PM commits addtl. “emergency” resources to remedy generation shortfall
NASSAU, BAHAMAS — Despite repeated public statements that the energy situation in The Bahamas had not reached crisis, Bahamas Power and Light (BPL) yesterday acknowledged the excessive load shedding and grid strain has created “what amounts to a crisis” in terms of the impact on its consumers in New Providence.
“Yesterday, Prime Minister Dr. The Most Hon. Hubert Minnis toured both the Clifton Pier and Blue Hills Power Plants with BPL CEO Whitney Heastie to see firsthand what the utility is doing to address its problems,” BPL said in a statement.
“We have heard the prime minister and we understand and agree with him about how this situation is impacting and affecting the public and our customers.
“We are continuing our work to fix the problems and bring more generation online as quickly as possible. We will continue to update the public on our efforts each day.
“While we still face a deficit of up to 40-megawatts of power during peak energy consumption, our teams of local and international partners have been focusing extraordinary effort on several aging generation units presently out of service that can provide a combination of the needed power when they are up and running.”
In a statement Sunday, Minnis admitted that the situation being faced by Bahamas Power and Light (BPL) is a crisis, despite assertions from the minister of public works and BPL officials that the situation had not reached that stage.
The prime minister said while the energy community may not accept the definition or term, when the public is prevented from accessing basic, essential needs such as cooking due to extensive power outages, “this is a crisis”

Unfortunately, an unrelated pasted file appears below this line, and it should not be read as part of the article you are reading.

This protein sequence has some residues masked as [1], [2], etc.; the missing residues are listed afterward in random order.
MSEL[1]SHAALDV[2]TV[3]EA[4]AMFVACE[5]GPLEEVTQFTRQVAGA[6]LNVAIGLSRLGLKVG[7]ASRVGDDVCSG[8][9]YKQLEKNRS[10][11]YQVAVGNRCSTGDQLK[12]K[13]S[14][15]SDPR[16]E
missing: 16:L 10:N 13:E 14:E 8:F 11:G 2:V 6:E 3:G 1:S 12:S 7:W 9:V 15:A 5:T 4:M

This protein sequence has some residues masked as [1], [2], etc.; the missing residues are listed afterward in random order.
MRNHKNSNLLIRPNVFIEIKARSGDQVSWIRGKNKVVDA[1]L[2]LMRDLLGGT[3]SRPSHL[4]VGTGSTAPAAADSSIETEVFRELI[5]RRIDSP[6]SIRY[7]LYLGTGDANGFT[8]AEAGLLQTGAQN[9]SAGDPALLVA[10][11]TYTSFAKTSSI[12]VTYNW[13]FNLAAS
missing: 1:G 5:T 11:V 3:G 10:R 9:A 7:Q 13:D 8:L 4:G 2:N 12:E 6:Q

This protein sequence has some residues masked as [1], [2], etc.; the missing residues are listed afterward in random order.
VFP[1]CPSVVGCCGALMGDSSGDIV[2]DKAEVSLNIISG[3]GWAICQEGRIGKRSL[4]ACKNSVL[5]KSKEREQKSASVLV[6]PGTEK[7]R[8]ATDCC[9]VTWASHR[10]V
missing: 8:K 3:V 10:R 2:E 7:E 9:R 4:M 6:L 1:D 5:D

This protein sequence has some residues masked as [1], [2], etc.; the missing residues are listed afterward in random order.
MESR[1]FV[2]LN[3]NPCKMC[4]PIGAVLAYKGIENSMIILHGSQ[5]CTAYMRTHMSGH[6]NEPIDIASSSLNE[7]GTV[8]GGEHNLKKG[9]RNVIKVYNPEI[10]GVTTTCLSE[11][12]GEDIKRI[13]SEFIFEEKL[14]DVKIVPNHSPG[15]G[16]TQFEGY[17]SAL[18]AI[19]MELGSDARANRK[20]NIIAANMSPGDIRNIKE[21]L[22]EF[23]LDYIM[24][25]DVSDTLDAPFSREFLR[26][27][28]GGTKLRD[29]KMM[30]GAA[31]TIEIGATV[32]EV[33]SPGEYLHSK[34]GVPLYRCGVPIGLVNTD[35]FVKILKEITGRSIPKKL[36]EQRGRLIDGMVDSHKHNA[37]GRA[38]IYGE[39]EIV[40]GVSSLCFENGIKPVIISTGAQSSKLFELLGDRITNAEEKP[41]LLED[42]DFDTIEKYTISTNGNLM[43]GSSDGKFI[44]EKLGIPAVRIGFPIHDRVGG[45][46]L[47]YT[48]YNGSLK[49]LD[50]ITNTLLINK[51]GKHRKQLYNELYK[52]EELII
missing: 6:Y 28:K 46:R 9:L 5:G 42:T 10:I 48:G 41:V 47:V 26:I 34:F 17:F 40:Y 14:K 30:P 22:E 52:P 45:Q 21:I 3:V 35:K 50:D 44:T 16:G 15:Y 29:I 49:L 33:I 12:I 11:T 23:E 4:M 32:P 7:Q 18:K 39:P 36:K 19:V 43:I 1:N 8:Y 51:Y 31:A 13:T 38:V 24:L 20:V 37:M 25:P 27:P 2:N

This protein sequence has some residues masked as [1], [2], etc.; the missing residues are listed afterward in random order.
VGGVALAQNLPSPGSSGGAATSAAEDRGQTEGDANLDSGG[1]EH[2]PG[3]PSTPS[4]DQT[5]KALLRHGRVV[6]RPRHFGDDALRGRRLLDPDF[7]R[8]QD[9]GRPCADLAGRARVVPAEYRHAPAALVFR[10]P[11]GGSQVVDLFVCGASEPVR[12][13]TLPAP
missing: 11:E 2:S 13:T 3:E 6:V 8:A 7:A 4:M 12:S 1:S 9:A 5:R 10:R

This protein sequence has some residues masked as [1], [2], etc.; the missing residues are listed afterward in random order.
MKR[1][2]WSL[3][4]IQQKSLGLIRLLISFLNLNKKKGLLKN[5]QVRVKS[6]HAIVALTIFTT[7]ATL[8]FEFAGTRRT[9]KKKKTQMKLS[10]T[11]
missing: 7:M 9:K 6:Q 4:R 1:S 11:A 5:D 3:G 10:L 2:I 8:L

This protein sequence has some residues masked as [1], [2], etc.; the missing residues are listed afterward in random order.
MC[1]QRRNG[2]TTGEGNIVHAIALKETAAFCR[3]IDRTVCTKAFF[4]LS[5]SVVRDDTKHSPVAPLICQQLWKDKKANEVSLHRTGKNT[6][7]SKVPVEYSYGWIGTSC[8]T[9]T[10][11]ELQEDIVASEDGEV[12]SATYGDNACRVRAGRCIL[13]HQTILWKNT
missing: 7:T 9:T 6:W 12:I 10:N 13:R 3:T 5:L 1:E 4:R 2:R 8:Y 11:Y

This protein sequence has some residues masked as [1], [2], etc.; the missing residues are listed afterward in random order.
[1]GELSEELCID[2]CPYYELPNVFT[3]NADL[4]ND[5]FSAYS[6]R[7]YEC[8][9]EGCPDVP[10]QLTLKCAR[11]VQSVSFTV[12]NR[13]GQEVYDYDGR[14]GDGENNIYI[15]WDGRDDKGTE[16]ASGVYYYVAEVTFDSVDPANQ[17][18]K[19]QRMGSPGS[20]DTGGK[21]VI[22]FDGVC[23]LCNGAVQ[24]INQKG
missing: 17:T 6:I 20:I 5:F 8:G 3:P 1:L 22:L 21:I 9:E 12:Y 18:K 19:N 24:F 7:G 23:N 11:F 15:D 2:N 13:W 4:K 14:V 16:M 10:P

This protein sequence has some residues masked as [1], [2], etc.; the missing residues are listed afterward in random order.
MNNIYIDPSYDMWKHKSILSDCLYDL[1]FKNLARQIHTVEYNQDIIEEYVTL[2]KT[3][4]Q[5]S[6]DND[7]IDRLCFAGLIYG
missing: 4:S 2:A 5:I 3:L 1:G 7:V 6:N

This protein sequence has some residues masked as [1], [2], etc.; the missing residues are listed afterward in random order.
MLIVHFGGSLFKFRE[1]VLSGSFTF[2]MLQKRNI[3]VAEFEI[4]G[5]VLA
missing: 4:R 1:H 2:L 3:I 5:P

He said yesterday that while he is satisfied BPL is executing plans to address the situation, the government will pump additional funds into the power company where needed given the “emergency situation”.
The prime minister toured both of BPL’s major power plants Sunday with BPL CEO Whitney Heastie.
BPL said it had a 35-megawatt generation shortage Monday.
It anticipated a 30-megawatt shortfall today. Load shedding is expected to continue in three-hour intervals.
The power company’s team and an international energy firm continues to work on two generation units at the Blue Hills power plant to restore 44-megawatts of unavailable power.
According to BPL, the first two phases of work on a 23-megawatt unit has been completed.
The generator experienced a failure of an internal mechanical component.
The power provider estimated it could be back online in seven to 10 days.
Meanwhile, work on a 21-megawatt generator is expected to take another three weeks.
Its starting diesel engines was replaced, and the team began connecting the accessory cables to the unit.